When I think of data analysis and graphing, the first thing to come to mind is certainly not English literature. I think of my experimental psych class, or psych statistics. I would associate math with graphs long before I would think of novels or authors. Yet the purposes of using graphs in this context is quite similar to using graphs in any of the previously mentioned areas. The purpose is to organize information into shapes and structures, to show similarities and differences. It is interesting to consider this shift of perspective. Thus far, we have been extremely analytical and critical. We’ve looked at the structure of a text, or lack-there-of, looking deer and narrowly into very specific ideas. Instead of using a qualitative approach, we are using a quantitative one. This chapter of Moretti’s deals with seeing the bigger picture. Moretti claims that a field this large “isn’t a sum of individual cases” (pg. 4). He uses the graphs to display this information. A struggle that exists throughout this chapter, concerns a claim Moretti makes, but then goes on to question. On page 9, he claims that quantitative data “provides a type of data which is ideally independent of interpretations”. Graphs themselves can only provide data, not interpretations. A graph can depict a trend such as an increase or a decrease in the use of a title, however the graph cannot explain why. This is conflicting as a graph can only fill half of a greater picture. On page 30, Moretti addresses this by stating that the challenge of quantitative data is that they simply must be interpreted. The problem is that this interpretation is above and beyond that of the graphs quantitative depiction. Research psychology classes are constantly informing researchers about potential flaws in their data. The biggest warning is that correlation does not equal causation. This tells us that just because two variables are increasing at the same time, they are not necessarily causing each other to do so. Just because a town has a lot of libraries and a high crime rate, it is likely that the two have nothing to do with each other. There is often a third variable, confounding itself over the results. Therefore, interpretation is extremely important. It’s not enough to address a pattern. It is necessary to transcend the realms of these quantitative data, and find not only the correlation, but the interpretation of the causation as well.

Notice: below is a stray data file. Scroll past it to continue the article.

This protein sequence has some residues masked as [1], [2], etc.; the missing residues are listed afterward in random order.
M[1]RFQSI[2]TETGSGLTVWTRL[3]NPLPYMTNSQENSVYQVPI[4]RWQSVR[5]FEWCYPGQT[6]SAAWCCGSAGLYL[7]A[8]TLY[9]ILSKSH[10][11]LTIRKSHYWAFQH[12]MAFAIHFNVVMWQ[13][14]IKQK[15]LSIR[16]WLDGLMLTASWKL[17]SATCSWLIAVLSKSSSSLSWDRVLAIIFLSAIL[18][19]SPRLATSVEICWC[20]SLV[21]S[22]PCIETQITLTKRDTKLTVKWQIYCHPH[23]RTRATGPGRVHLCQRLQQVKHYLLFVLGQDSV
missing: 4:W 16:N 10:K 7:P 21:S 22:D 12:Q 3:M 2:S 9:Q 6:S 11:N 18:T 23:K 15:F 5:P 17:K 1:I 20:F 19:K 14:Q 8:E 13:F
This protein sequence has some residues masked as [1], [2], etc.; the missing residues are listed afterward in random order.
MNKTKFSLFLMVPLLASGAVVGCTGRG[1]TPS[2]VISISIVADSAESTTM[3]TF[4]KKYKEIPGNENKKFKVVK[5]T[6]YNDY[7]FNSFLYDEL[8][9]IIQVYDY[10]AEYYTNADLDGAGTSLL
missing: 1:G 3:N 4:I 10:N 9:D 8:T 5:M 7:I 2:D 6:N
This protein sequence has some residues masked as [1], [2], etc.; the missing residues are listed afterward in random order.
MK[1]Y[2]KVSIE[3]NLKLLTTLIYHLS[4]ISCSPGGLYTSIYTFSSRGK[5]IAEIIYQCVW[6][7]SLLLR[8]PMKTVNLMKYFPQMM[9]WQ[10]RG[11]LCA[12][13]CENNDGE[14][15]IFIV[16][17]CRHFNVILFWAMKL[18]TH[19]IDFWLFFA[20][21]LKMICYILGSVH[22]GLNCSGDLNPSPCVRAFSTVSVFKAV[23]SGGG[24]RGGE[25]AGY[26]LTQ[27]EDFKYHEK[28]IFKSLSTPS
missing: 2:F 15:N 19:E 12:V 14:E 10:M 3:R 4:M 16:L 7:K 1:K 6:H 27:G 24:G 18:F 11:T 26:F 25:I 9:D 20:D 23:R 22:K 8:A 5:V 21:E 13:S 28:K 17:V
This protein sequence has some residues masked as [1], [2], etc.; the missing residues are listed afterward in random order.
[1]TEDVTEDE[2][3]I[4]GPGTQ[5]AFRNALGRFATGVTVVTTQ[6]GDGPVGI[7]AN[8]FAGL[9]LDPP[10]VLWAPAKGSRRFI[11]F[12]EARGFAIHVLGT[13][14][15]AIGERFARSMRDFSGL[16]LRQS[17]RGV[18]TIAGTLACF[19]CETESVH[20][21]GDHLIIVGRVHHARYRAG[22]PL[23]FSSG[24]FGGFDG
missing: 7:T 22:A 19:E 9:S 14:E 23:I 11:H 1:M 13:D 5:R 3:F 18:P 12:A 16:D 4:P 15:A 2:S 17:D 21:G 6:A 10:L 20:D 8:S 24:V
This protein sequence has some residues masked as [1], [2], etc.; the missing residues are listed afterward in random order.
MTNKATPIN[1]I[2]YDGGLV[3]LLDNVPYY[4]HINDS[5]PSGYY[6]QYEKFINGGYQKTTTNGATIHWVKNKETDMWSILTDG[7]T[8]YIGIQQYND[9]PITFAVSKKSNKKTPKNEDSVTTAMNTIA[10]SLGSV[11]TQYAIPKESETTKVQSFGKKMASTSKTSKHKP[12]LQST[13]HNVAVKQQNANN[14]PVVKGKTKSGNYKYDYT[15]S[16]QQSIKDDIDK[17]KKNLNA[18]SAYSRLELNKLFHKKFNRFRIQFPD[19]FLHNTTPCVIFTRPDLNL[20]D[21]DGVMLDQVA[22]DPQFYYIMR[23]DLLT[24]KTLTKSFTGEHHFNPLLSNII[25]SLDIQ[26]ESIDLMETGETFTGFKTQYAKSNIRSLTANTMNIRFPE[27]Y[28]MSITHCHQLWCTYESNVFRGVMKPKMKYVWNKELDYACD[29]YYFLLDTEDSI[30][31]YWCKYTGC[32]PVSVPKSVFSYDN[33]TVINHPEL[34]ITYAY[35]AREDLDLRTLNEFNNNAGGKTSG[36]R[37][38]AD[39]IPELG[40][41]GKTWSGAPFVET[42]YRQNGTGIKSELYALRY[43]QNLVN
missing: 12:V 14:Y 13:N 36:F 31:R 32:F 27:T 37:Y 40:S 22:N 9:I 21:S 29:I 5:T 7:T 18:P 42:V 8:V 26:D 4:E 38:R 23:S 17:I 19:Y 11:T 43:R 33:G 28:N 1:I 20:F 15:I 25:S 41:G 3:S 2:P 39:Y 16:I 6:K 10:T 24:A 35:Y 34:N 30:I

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I like how you focused on the interpretation of graphs here. What I’ve been thinking about lately is how English scholars read and interpret texts. Moving on to graphs I wonder how well literary interpretive skills will translate to interpreting graphs. Does it make sense to approach graphs as a sort of text? I know people have talked about interpreting a painting as a text, but can these strategies be used for graphs and data? I’m sure a lot of it has to do with selecting good variables and looking for telling data – there have been a couple times when I’m reading or going over examples where it feels the graphs open up into a sort of text.